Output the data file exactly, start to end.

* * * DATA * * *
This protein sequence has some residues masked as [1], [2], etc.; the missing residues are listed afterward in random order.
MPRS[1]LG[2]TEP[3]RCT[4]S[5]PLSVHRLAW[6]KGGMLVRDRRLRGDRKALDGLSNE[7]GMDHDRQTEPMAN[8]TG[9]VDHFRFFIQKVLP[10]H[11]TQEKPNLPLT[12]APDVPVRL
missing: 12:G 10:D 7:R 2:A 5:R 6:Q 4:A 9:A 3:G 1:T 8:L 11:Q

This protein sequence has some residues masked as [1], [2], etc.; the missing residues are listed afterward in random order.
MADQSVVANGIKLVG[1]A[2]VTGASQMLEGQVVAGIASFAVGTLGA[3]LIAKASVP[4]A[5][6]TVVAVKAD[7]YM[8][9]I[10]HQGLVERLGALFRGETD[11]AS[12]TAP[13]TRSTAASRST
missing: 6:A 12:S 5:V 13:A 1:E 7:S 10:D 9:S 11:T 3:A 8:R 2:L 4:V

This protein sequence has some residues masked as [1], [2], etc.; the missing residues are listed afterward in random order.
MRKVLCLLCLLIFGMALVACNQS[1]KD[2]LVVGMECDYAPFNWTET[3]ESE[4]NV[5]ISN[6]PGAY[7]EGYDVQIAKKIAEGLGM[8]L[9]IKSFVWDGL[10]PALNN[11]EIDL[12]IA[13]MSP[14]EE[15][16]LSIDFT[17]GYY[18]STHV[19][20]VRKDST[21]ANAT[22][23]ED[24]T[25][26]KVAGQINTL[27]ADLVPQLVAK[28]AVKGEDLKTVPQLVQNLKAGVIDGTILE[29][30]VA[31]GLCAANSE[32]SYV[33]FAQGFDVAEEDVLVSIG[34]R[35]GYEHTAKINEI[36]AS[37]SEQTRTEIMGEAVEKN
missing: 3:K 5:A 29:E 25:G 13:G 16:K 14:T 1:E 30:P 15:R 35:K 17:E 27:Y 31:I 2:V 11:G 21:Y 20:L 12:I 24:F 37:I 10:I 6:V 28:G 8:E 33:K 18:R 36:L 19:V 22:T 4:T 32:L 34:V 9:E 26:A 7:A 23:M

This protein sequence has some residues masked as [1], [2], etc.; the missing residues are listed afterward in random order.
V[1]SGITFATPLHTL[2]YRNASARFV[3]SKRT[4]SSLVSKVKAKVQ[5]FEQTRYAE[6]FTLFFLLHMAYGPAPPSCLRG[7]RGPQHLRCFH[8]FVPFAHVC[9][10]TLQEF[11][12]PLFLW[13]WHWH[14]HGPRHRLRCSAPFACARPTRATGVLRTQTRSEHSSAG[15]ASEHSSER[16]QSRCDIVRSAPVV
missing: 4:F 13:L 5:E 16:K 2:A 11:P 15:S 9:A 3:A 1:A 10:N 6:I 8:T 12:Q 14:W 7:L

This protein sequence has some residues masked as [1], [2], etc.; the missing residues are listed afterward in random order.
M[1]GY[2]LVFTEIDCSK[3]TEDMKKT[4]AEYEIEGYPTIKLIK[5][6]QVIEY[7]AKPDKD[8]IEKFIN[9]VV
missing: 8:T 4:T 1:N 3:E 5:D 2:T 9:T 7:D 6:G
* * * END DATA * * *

This protein sequence has some residues masked as [1], [2], etc.; the missing residues are listed afterward in random order.
MPRS[1]LG[2]TEP[3]RCT[4]S[5]PLSVHRLAW[6]KGGMLVRDRRLRGDRKALDGLSNE[7]GMDHDRQTEPMAN[8]TG[9]VDHFRFFIQKVLP[10]H[11]TQEKPNLPLT[12]APDVPVRL
missing: 12:G 10:D 7:R 2:A 5:R 6:Q 4:A 9:A 3:G 1:T 8:L 11:Q

This protein sequence has some residues masked as [1], [2], etc.; the missing residues are listed afterward in random order.
MADQSVVANGIKLVG[1]A[2]VTGASQMLEGQVVAGIASFAVGTLGA[3]LIAKASVP[4]A[5][6]TVVAVKAD[7]YM[8][9]I[10]HQGLVERLGALFRGETD[11]AS[12]TAP[13]TRSTAASRST
missing: 6:A 12:S 5:V 13:A 1:E 7:S 10:D 9:S 11:T 3:A 8:R 2:L 4:V

This protein sequence has some residues masked as [1], [2], etc.; the missing residues are listed afterward in random order.
MRKVLCLLCLLIFGMALVACNQS[1]KD[2]LVVGMECDYAPFNWTET[3]ESE[4]NV[5]ISN[6]PGAY[7]EGYDVQIAKKIAEGLGM[8]L[9]IKSFVWDGL[10]PALNN[11]EIDL[12]IA[13]MSP[14]EE[15][16]LSIDFT[17]GYY[18]STHV[19][20]VRKDST[21]ANAT[22][23]ED[24]T[25][26]KVAGQINTL[27]ADLVPQLVAK[28]AVKGEDLKTVPQLVQNLKAGVIDGTILE[29][30]VA[31]GLCAANSE[32]SYV[33]FAQGFDVAEEDVLVSIG[34]R[35]GYEHTAKINEI[36]AS[37]SEQTRTEIMGEAVEKN
missing: 3:K 5:A 29:E 25:G 13:G 16:K 14:T 1:E 30:P 15:R 35:K 17:E 27:Y 31:I 2:V 11:G 21:Y 20:L 12:I 24:F 37:I 10:I 6:V 28:G 8:E 33:K 18:R 36:L 19:V 22:T 4:T 32:L 34:V 9:E 26:A 7:A 23:M

This protein sequence has some residues masked as [1], [2], etc.; the missing residues are listed afterward in random order.
V[1]SGITFATPLHTL[2]YRNASARFV[3]SKRT[4]SSLVSKVKAKVQ[5]FEQTRYAE[6]FTLFFLLHMAYGPAPPSCLRG[7]RGPQHLRCFH[8]FVPFAHVC[9][10]TLQEF[11][12]PLFLW[13]WHWH[14]HGPRHRLRCSAPFACARPTRATGVLRTQTRSEHSSAG[15]ASEHSSER[16]QSRCDIVRSAPVV
missing: 4:F 13:L 5:E 16:K 2:A 11:P 15:S 9:A 3:A 1:A 10:N 6:I 8:T 12:Q 14:W 7:L

This protein sequence has some residues masked as [1], [2], etc.; the missing residues are listed afterward in random order.
M[1]GY[2]LVFTEIDCSK[3]TEDMKKT[4]AEYEIEGYPTIKLIK[5][6]QVIEY[7]AKPDKD[8]IEKFIN[9]VV
missing: 8:T 4:T 1:N 3:E 5:D 2:T 9:T 7:D 6:G